Goliath and the Dragon (1960) – Vitorrio Cottafavi

I move to Italy for the next film in DK Canada’s Monsters in the Movies book as I explore the chapter on Dragons & Dinosaurs. Dubbed in English to reach the North American audience, this Italian sword and sandal (and sorcery) ‘epic’ follows Goliath (Mark Forest) who has his hands full as we join him mid-quest.

The hero of the film is seeking to reclaim a gem known as the Blood Diamond, which is locked deep in a cave. This leads to combat with a fire-breathing three headed dog, which sounds cooler than it looks, and a giant bat (which looks more akin to a man in a suit hung from a wire).

Intercut with this sequence is the reveal that the evil Eurystheus (Broderick Crawford) who is behind the machinations of the Blood Diamond theft so that he can remove Goliath’s family and take over Goliath’s home city of Thebes.

There is a lot of intrigue set up in these moments, but when word is received that Goliath survived the cavern, plans are revised, and Goliath returns home to confront a whole new manner of trouble.

The villain won’t be stopped, and if the first quest didn’t kill him, maybe the next one will, but Eurystheus makes it personal, by abducting Goliath’s wife, Dejanira (Leonora Ruffo) and this time, to stop our hero,there’s a big dragon!


The dragon, when confronted, appears to be part stop-motion creation, and then in the fight scenes, a partial life-sized puppet featuring the creature’s head and neck. It’s not so very impressive.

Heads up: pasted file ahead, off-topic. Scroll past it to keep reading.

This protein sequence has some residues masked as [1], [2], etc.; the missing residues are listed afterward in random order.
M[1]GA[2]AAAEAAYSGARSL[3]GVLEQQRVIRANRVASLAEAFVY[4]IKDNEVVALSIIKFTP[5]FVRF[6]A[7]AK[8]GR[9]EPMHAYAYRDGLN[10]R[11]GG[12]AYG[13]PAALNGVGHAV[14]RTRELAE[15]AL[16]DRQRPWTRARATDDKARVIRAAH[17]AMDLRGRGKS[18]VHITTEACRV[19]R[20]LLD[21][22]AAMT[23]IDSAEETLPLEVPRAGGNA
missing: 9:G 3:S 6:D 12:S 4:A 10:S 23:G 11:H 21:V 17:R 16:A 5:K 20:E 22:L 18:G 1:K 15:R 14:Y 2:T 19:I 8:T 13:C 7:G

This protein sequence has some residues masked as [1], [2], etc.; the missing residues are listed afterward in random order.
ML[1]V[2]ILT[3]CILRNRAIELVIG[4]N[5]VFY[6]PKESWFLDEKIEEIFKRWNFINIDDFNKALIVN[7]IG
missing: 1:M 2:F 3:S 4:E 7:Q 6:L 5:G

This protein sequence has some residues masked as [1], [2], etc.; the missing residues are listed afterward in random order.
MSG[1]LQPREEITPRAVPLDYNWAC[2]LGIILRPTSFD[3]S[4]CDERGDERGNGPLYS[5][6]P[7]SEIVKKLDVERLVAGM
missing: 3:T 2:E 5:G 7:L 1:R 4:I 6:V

And while this is going on, the villain is putting his plan to seize Thebes into action.

It’s an interesting production, and while some of the locations and sets look great, the creature effects, even for the time, leave a lot to be desired, and are a little more laughable than actually enjoyable.

And poor Mark Forest, the man is a walking slab of muscle, without much in the way of acting chops, something that is made all the worse by the dubbing of the film. Making this film more of a curiosity, than a piece of solid entertainment.

It’s none the less, an interesting watch just to see what other countries were doing in terms of fantastical creatures, and how they would be woven into the storyline of their films, and brought to life by their special effects departments.

Like I’ve said previously, they aren’t all going to be winners, but they are definitely going to be interesting. Check this one out, or pick up a copy of DK Books’ Monsters in the Movies, and find a creature feature or something macabre to watch tonight!



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